Adding team sports and community-building activities to this park didn't reduce shootings, researchers say. They suspect the park's remote location and obscured sightlines might be one reason.

King park, by contrast, is so hidden that the city has put up a half-dozen signs with arrows leading visitors through the neighborhood to the park. The entrance is at the end of a cul-de-sac, and most of the park faces San Francisco Bay. That makes it harder for residents to notice that more residents and police are now using the park.

Public Health Approach

Beyond reducing the number of shootings, FIT zones are also about improving health.

"We know that communities like East Palo Alto suffer from high chronic disease rates, as well as high crime," Gaines says. "Assuming people are less active in East Palo Alto out of fear, we asked, 'Can we do something that addresses both?' And the answer was FIT zones."

Lawrence credits the city's police chief at the time, Ron Davis, for implementing the program. Davis thought the police department had a role to play in the health of residents, Lawrence says. "He is a visionary guy."

In East Palo Alto, shootings are still dropping, and people at Bell Street Park say that a safe place to play has helped them improve their own health. A 14-year-old girl named Paluteia is here playing volleyball after rock-band practice.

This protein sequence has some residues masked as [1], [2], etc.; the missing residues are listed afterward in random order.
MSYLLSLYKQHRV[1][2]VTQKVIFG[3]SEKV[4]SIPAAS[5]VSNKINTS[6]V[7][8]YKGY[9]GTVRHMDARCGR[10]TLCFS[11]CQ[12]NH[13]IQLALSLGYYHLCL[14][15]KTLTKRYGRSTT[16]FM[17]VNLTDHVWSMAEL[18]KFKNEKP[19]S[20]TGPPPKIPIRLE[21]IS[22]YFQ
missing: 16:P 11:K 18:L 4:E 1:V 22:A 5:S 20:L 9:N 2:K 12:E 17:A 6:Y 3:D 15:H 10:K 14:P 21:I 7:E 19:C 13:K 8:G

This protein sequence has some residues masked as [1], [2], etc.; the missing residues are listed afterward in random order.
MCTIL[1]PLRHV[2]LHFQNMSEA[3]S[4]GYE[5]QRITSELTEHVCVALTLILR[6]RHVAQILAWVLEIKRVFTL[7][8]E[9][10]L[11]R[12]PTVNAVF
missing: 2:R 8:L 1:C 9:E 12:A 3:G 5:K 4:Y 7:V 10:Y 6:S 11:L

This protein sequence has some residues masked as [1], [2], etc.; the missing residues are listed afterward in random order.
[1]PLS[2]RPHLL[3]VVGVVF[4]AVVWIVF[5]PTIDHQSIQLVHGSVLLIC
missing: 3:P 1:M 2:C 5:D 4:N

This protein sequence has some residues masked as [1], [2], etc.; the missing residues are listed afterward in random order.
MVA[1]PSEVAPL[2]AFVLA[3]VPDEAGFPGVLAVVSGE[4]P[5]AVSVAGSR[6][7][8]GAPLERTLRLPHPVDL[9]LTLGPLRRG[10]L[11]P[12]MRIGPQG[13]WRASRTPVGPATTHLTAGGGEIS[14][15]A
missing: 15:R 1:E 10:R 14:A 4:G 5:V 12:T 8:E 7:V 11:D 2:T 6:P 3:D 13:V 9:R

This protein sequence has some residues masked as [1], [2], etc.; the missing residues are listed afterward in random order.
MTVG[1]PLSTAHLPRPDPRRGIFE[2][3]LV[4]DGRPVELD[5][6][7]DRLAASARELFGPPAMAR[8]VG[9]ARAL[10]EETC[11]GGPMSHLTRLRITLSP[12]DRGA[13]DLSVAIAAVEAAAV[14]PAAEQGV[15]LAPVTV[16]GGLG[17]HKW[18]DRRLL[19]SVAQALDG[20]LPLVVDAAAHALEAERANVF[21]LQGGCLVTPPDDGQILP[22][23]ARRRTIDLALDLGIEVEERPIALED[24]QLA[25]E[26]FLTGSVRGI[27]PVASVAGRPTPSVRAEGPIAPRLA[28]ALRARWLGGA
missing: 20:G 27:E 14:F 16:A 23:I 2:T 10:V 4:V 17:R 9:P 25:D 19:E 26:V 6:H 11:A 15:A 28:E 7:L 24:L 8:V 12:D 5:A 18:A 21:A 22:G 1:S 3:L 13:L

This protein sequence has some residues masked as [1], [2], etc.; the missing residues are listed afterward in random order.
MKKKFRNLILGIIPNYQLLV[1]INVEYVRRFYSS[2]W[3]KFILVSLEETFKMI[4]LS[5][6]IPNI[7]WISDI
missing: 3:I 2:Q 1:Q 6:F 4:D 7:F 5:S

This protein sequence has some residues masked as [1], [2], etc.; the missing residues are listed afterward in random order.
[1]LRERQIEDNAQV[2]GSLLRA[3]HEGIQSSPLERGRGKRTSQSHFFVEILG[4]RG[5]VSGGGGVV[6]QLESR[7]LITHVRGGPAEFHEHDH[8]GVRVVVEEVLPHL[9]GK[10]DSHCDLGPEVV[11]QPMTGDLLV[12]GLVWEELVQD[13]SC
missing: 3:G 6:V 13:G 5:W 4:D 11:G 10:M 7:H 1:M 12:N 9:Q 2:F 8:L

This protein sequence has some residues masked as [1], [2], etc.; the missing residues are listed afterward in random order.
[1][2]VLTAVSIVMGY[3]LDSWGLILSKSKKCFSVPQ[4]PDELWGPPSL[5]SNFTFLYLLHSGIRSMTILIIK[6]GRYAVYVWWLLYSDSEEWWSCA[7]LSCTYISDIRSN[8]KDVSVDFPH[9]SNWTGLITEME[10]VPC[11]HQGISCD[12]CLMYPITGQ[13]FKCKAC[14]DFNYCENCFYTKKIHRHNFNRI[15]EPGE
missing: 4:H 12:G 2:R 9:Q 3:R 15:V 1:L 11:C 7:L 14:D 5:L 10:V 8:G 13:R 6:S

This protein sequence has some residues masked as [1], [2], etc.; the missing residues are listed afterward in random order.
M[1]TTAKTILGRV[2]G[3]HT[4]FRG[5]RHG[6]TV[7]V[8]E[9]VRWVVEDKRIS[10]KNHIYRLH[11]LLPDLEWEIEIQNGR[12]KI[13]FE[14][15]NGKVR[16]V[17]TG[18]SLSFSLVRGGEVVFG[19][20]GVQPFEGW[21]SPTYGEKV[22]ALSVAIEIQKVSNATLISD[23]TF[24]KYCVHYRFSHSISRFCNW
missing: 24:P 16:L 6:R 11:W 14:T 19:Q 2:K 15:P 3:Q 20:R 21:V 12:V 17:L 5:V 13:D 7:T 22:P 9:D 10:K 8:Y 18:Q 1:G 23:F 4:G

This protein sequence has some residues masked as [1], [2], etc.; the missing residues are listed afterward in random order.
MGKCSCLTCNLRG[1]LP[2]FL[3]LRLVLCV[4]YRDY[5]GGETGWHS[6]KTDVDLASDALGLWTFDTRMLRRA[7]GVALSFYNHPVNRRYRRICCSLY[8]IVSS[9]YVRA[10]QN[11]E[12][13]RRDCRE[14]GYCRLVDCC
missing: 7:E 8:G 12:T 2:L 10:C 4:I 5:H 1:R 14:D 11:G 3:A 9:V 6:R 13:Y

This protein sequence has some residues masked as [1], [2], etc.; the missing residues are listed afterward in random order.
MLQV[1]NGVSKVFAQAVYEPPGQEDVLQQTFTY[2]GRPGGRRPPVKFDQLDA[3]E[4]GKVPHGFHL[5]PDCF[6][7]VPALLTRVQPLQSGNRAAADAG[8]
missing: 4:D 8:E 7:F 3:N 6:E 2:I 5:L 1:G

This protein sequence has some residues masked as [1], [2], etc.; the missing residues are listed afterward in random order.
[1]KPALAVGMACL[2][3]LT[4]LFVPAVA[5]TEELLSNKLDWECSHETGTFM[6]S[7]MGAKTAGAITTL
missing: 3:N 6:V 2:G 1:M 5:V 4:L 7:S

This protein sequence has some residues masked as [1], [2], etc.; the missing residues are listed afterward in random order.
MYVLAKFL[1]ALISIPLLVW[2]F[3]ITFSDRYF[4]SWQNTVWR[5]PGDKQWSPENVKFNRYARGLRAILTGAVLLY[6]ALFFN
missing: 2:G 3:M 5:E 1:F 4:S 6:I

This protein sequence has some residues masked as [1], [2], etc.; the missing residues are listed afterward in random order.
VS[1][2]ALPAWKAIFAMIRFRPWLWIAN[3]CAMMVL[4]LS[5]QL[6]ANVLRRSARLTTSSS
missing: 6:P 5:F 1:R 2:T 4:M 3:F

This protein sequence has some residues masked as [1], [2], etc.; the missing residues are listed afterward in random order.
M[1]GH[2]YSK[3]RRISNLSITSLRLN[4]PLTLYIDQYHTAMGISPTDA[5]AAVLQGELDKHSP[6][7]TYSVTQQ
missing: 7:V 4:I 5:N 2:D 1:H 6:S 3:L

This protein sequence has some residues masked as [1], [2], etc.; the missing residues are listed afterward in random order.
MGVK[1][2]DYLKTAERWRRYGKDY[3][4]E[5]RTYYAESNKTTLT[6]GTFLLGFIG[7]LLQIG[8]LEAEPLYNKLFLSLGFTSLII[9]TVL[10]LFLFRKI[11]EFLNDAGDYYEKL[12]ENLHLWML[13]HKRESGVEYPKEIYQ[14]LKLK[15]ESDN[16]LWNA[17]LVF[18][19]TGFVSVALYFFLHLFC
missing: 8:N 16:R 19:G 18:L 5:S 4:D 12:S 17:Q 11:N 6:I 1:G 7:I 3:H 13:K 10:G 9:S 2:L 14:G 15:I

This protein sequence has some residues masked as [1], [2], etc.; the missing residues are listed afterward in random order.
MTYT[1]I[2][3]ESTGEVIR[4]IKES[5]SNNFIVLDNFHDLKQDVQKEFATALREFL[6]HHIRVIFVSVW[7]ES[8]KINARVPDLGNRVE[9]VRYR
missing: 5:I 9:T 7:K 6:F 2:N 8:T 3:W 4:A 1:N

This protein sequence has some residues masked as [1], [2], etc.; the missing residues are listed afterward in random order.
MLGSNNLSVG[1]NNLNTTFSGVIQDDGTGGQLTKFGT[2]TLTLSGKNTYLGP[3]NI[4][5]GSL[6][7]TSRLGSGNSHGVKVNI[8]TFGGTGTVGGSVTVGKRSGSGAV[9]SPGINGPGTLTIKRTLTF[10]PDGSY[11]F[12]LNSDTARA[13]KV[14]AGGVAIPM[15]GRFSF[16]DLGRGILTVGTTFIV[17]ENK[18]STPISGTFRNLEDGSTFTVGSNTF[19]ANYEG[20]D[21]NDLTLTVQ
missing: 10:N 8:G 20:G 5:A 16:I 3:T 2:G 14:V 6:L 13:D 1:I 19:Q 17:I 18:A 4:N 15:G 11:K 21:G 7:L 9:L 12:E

"A lot of my family is overweight," she says, but "seeing other people work out — it's motivating. I can do more, and there are other people who will do it with me."

"When I started, I was 397 pounds," says Smokey, another regular at the game. "I weighed myself last Saturday, and I was 332 pounds."

Overall, health indicators tend to be much worse in East Palo Alto than in the surrounding affluent cities. Life expectancy is 62 years — 13 years under the San Mateo County average. Half of all kids in East Palo Alto are overweight or obese, compared with 34 percent in the rest of the county.

Changing Relationship Between Cops and Community

For some, FIT zones are an opportunity to interact differently with police, in a community where mistrust is common.

"In a dark place," said Kailahi, "I could be scared of them, and they could be scared of me — we don't know each other. But we're in the light; we're saying hello."

The police are "just like regular people," says Carl Mitchell, a high school student. "They come play games, they mess up, they do good. At least while they're here, they're acting good. Let's say that."

The cops' attitudes may also be changing. "I've really seen a shift in the police officers' perspective," Lawrence says. When the program started, she interviewed participating officers. "I asked why they were doing it, and quite frankly a lot of them said, 'I'm getting paid to exercise.' "

"Now," Lawrence says, "those same officers are saying, 'These are my kids,' and really taking ownership."

Brian Lee, an East Palo Alto police officer, struck up a conversation with a 5-year-old boy who was poking at a dead opossum during a FIT zone event. As they were chatting, Lee realized, "I knew his dad from the streets. He was a known drug dealer."

The boy's father had been murdered on Michigan Avenue, next to Jack Farrell Park, the same block where Lee and the boy now both ride bikes.

"I had personally taken his dad's homicide report," Lee says.

Lee has his own kids, so he could appreciate how sharp the boy was for his age, how bright a future he could have, given a chance. "Imagining this child's future," Lee says, was "one of the most powerful things I've felt."

Copyright 2015 KQED

Jeremy Raff